Chrissy Holt, a businesswoman and health care advocate running for State Senate in District 30, found the detention center line items in the budget while looking into state expenditures. She pointed it out publicly in several recent campaign events. Holt also alerted the Arundel Patriot to the appropriation as well.

“How did this even get through?,” asked Holt rhetorically. “This is an insane amount of money for taxpayers to spend on a 48-bed facility to lock up children. The building cost seems completely out of control,” she said. “We need money for schools, for healthcare and for addiction treatment and many other things to help our communities. We also need to have public transparency to these very high cost expenditures.”

Cleary said that the costs were high because of the special needs of the facility. “This is a special construction facility,” he said. “It’s not built like a house. It has security-grade materials and it’s a different type of concrete structure with big metal doors. What drives these costs is very specialized construction.” According to Cleary, the architectural firms who were given the contract to design the facility are Grimm & Parker, a Maryland and D.C.-based firm and Ricci Green Associates, a firm out of New York City.

“We have a public safety mission and rehabilitation detention facility where young people wait until a bed opens up. They are not there for months and months but we do design our facility to be age appropriate.”

Aron Axe, a candidate for District 30 Delegate, said that he recently learned of the detention center appropriation. “I have to scratch my head here,” Axe said. “I don’t believe that’s the wisest way to spend taxpayer money. Instead of spending $60 million to lock up young women, perhaps we should be investing in programs that provide guidance and mentorship to these girls in ways that reduce recidivism and provide them a decent education so they can become contributing members of society as adults.  This is indicative of a larger issue, where we tend to focus on capital investment solutions instead of on people, because helping people doesn’t appear to be as profitable.”  

Contrasting the expense per child of constructing schools verses the money to be spent on the Carroll County Detention Center. School Construction numbers are from webspm.com.

The construction cost of this new facility in Carroll County is similar to a Baltimore detention center for juveniles being tried as adults that opened eight months ago. According to the Baltimore Sun, that facility cost taxpayers $35 million, is 60,537-square-feet for a cost of $578 per square foot. There are 60 beds in the facility for a cost of $583,000 per bed. However, according to the article, the city has fewer than 20 juveniles a day being detained who are charges as adults, so the facility is not even holding 1/3 its capacity on a typical day.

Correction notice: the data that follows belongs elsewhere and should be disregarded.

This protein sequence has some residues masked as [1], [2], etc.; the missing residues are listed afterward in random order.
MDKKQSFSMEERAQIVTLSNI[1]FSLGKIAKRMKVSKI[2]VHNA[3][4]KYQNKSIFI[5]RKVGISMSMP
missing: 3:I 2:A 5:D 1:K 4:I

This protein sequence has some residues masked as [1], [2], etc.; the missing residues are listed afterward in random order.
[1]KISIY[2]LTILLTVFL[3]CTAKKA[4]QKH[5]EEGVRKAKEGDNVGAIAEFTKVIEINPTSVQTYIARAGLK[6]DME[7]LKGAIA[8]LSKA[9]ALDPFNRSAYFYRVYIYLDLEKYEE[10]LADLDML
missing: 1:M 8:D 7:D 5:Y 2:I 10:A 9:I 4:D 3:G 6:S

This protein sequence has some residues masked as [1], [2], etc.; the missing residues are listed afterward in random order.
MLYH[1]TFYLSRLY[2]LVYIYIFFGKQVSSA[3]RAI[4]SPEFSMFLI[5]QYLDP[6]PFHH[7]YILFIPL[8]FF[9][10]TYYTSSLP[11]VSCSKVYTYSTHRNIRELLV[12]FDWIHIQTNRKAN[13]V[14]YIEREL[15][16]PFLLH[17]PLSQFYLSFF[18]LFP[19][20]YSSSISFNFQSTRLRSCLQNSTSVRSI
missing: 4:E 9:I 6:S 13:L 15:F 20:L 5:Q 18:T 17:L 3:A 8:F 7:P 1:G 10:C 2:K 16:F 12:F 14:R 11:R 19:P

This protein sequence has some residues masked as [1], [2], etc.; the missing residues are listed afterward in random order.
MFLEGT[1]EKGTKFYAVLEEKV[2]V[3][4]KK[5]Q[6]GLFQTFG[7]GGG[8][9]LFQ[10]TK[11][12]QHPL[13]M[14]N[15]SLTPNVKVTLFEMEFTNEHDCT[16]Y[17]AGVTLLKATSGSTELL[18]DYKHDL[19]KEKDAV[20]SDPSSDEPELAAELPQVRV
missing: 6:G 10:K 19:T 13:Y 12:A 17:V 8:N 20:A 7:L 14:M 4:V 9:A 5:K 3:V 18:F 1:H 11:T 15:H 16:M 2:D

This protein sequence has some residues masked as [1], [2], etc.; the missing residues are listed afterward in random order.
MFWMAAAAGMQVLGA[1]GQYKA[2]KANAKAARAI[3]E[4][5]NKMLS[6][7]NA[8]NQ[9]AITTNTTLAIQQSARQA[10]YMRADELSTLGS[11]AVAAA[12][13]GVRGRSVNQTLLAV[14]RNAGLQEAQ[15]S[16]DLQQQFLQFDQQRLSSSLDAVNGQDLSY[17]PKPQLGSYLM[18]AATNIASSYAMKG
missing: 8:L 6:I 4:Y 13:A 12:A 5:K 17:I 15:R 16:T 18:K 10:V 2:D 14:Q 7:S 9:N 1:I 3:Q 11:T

Repeated attempts to get a statement from Senator DeGrange (who is a member of the Senate Committee on Budget and Taxation) about the detention center were ignored. Maggie McIntosh, Chair of the House Appropriations Committee as well as Mark Chang, a delegate from Anne Arundel County who is on the House Appropriations Committee did not respond to our requests for an interview.

Dawn Lamonica contributed to this report.

Vicky Bruce is an author, filmmaker and editor at the Arundel Patriot.

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Here are the details of the amendments verbatim from the report that Senators James E. DeGrange, Sr., Edward J. Kasemeyer, Douglas J.J. Peters, George C. Edwards, Nathaniel J. McFadden, and Delegates Adrienne A. Jones, Maggie MacIntosh, Aruna Miller, Delegate Tawanna P. Gaines. The entire report is linked here.

Conference Committee Amendment No. 27

On page 83, after line 33, insert: “DEPARTMENT OF JUVENILE SERVICES

VE01 RESIDENTIAL SERVICES

(A) New Female Detention Center. Provide funds to continue design,

continue acquiring easements for utility connections, and begin

construction for a replacement detention facility for female youths on

the grounds of the Thomas O’Farrell Youth Center, provided that

notwithstanding Section 6 of this Act, work may continue on this

project prior to the appropriation of all funds necessary to complete

this project (Carroll County) ……………………………………………………… [15,168,000]

4,168,000”.

 

(A) New Female Detention Center. Provide funds to continue construction

of a replacement detention facility for female youth on the grounds of the

Thomas O’Farrell Youth Center……………………………………………………… 36,272,000”.

 

Conference Committee Amendment No. 36

On page 110, after line 3, insert:

“DEPARTMENT OF JUVENILE SERVICES

VE01 RESIDENTIAL SERVICES

(Carroll County)

(A) New Female Detention Center. Provide funds to continue construction

of a replacement detention facility for female youth on the grounds of the

Thomas O’Farrell Youth Center……………………………………………………… 19,675,000”.